In order of likelihood, however, past Lion, I'm so unsure. There don't seem to be many movies that feel like locks this year. I could see Arrival snubbed almost across the board (minus technicals), I could see Hell or High Water missing out, Fences or Nocturnal Animals definitely have chances here. However, I feel safest with these 8 and don't dare predict more!

Best Director
Damien Chazelle (La La Land)
Barry Jenkins (Moonlight)
Kenneth Lonergan (Manchester By The Sea)
Denis Villeneuve (Arrival)
Garth Davis (Lion)

I've been fretting over this fifth slot for a few weeks now. Chazelle, Jenkins, Lonergan and Villeneuve seem likely but I've had a hard time making a final prediction for the 5th place. This category for the past few years has seem several surprise nominees so I'm going with Garth Davis. He surprised with a DGA nod for his first feature film so I feel like that is pretty significant (remember Morten Tyldum a few years ago?) It's not very often that DGA and Oscars go 5 for 5 with each other, but I just don't really know who else gets that fifth slot. Mel Gibson, Tom Ford, Denzel Washington or David Mackenzie (who I swapped out at the last minute) could all turn up here, but that DGA nod seems pretty key.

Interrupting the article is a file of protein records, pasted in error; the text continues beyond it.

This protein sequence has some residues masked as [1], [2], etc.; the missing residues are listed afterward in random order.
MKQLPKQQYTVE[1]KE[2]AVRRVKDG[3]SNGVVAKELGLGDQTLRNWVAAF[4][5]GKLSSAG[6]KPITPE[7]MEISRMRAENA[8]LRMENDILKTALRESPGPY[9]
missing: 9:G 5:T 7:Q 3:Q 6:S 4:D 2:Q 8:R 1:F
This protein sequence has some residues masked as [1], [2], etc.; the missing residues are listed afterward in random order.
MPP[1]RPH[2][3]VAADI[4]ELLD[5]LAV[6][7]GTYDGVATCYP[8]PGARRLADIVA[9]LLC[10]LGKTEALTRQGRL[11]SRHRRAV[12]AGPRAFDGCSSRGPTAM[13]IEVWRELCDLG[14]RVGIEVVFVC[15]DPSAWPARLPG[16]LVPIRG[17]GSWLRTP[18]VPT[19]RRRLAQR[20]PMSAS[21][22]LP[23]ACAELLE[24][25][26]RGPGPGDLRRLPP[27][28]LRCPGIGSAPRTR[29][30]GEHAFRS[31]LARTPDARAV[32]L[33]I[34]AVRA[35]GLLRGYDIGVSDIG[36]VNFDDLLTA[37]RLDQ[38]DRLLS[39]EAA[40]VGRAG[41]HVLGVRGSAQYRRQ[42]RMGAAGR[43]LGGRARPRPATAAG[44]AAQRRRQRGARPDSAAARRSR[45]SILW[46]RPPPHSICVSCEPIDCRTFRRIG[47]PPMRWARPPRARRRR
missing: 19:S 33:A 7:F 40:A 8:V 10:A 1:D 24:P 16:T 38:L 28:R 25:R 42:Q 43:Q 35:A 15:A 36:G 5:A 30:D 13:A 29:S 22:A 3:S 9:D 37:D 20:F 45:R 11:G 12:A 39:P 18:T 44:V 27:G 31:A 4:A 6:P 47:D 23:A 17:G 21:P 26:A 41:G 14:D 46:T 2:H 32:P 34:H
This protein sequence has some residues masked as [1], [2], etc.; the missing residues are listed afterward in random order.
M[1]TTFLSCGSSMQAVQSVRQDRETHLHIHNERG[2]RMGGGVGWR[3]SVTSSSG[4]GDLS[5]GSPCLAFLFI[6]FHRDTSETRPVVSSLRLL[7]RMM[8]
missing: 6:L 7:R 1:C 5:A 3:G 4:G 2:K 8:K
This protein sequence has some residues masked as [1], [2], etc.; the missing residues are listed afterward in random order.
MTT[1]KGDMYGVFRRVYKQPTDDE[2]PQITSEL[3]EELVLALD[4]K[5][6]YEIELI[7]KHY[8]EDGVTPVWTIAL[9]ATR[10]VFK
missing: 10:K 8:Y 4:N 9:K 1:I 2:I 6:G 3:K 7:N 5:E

Best Actor
Casey Affleck (Manchester By The Sea)
Ryan Gosling (La La Land)
Andrew Garfield (Hacksaw Ridge)
Denzel Washington (Fences)
Jake Gyllenhaal (Nocturnal Animals)

This is my big upset pick. Yes, I'm predicting Jake Gyllenhaal for Nocturnal Animals. Both Globes and BAFTA have loved this film more than we expected and BAFTA nominated Jake here so I'm wondering if this is telling (like it was for Gary Oldman in 2012 and Javier Bardem in 2011). Viggo Mortensen always seemed like a bit of a random pick to me anyway so we'll see. But you always have to have at least one risky pick, right?